Allansons Solicitors shut down by Solicitors Regulation Authority

Allansons, the solicitor firm behind an unregulated investment scheme offering potential 50% returns within a 6-18 month timescale, has been shut down by the Solicitors Regulation Authority.

According to The Bolton News,

The Solicitors Regulation Authority took the decision to close Allansons Solicitors, which had been operating out of an office Queens Buildings in Central Street, after ruling that its manager, Roger Allanson, had failed to comply with a number of regulations.

A notice from the industry regulator on the door to Allansons’ office states that the firm was shut down on Friday, and that all “practice papers, files and monies held” were now in the possession of the SRA.

Roger Allanson, who late last year was banned from running his practice by the SRA over charges unrelated to the investment scheme, told The Bolton News:

“There was no dishonesty with this scheme, it was an opportunity for people who are not adverse to risk to gain a return on an investment.”

Whatever Allanson may have intended the scheme to be, “for people who are not adverse to risk” was not how the scheme was marketed by third party introducers.

Third party introducers claimed that the scheme was “100% secure with FSCS”. One introducer, Smart Investment Club, told potential investors in March 2018 that the scheme was “exposed to zero risk”. Smart Investment Club appears to have shut down – its website has been replaced by a blank WordPress template.

Allanson also stated:

“We have raised about £20,000,000 to back about 4,000 cases, and have an insurance policy if it goes wrong.

They are all grown ups who are able to make their own decisions.

This decision has been taken because they (the SRA) are worried this will collapse under their watch.”

Allanson is a prominent member of the Bolton community, who until rececntly served on the board of the Bolton Wanderers Supporters Trust.

Where this leaves the investors who invested £20 million to back Allansons’ cases on behalf of people affected by automatic capitalisation of mortgage shortfalls is unclear.

Yesterday a statement on the website of Mortgage Audit Bureau said

We have been made aware this morning (24th May 2019) of a re-assignment of cases between Allansons and Quanta Law.

At this moment we have not been provided with any further information. We hope to be able to provide more information by close of play on Tuesday (28th) through our website.

On Tuesday evening this was amended to say Wednesday 29th. At time of going to press no further information had been provided.

The cases were purportedly covered by After The Event insurance offered by Leeward Insurance in the small island of Bermuda, and it remains to be seen whether Leeward will pay out if the closure of Allansons means these cases are toast.

It also remains to be seen whether, if Leeward Insurance refuse to or are unable to pay out, and the insurance broker Box Legal also does not compensate investors, the Financial Services Compensation Scheme will step in, as was claimed by third party introducers.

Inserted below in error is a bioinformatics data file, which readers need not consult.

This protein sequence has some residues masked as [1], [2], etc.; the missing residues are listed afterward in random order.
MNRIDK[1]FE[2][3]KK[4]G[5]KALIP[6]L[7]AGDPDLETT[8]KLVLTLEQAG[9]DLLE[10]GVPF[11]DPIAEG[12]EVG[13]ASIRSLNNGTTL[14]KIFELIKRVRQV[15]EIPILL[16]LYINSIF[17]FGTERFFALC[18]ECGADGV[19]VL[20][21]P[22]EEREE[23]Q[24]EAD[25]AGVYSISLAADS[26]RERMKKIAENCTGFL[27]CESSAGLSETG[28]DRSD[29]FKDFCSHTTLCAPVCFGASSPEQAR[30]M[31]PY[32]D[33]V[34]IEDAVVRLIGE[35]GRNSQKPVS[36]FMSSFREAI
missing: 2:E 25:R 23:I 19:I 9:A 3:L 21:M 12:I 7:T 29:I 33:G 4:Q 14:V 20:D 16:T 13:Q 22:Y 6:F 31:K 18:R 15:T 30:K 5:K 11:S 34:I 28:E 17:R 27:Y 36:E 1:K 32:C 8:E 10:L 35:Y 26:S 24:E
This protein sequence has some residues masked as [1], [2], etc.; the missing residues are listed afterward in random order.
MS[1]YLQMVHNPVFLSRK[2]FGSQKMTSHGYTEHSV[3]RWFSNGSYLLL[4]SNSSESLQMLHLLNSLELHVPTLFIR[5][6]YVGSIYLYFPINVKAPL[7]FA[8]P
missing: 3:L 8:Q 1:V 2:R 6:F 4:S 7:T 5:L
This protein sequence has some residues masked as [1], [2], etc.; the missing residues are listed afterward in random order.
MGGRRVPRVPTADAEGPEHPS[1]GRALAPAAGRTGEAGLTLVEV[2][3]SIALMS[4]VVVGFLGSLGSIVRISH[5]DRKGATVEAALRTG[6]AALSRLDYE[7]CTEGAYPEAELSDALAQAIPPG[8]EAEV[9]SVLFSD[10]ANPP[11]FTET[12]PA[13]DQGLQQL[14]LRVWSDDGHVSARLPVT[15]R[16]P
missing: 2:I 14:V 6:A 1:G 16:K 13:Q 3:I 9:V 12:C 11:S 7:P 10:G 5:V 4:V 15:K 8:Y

My opinion? You’re more likely to see Bolton Wanderers lift the 2021/22 Premier League title.

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16 thoughts on “Allansons Solicitors shut down by Solicitors Regulation Authority

  1. Quick update on the Mortgage Advice Bureau announcement: it has edited today to remove the mention of Quanta Law. It now says just “We have been made aware this morning (24th May 2019) of a re-assignment of cases by Allansons.”

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  2. Indeed, apologies. Definitely not to be confused with the Mortgage Advice Bureau (a network of mortgage advisers).

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  3. I have been following this for some time now and there is a limited amount i can say. However, private investors are not the first to have lost substantial amounts of money.

    I am deeply mistrustful of MAS/Bryan Turner. I would be surprised if any investors have actually examined the mortgage ‘audits’ and the supposed underlying rationale. The remaining firms running these claims must surely know what they are assisting in.

    Seek legal advice. Soon.

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  4. Please provide any information possible on where this has got to. I have made a significant investment and would like to speak to others who may have done the same. Would like to understand what others are doing / going to do about it.

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  5. This is still on line today though probably a cached page, however still publicly accessible and took little effort to find.
    https://static1.squarespace.com/static/5a1ec8d4d0e62827bd7957ad/t/5b2122ff03ce64a2ff1c708a/1528898305022/AllansonsMortgageMiscalculationsLF_9a.pdf
    The ‘no risk’ aspect is in the main based on the strength of the underlying insurance policy should claims fail. If anyone has a complete file of papers we’d be happy to offer an opinion FOC.
    http://www.smoothcl.co.uk

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  6. I’m my opinion.

    The best advice is to seek legal advice ASAP.

    Of course the Forum is great to share information.

    Let’s hope there’s a swift resolution.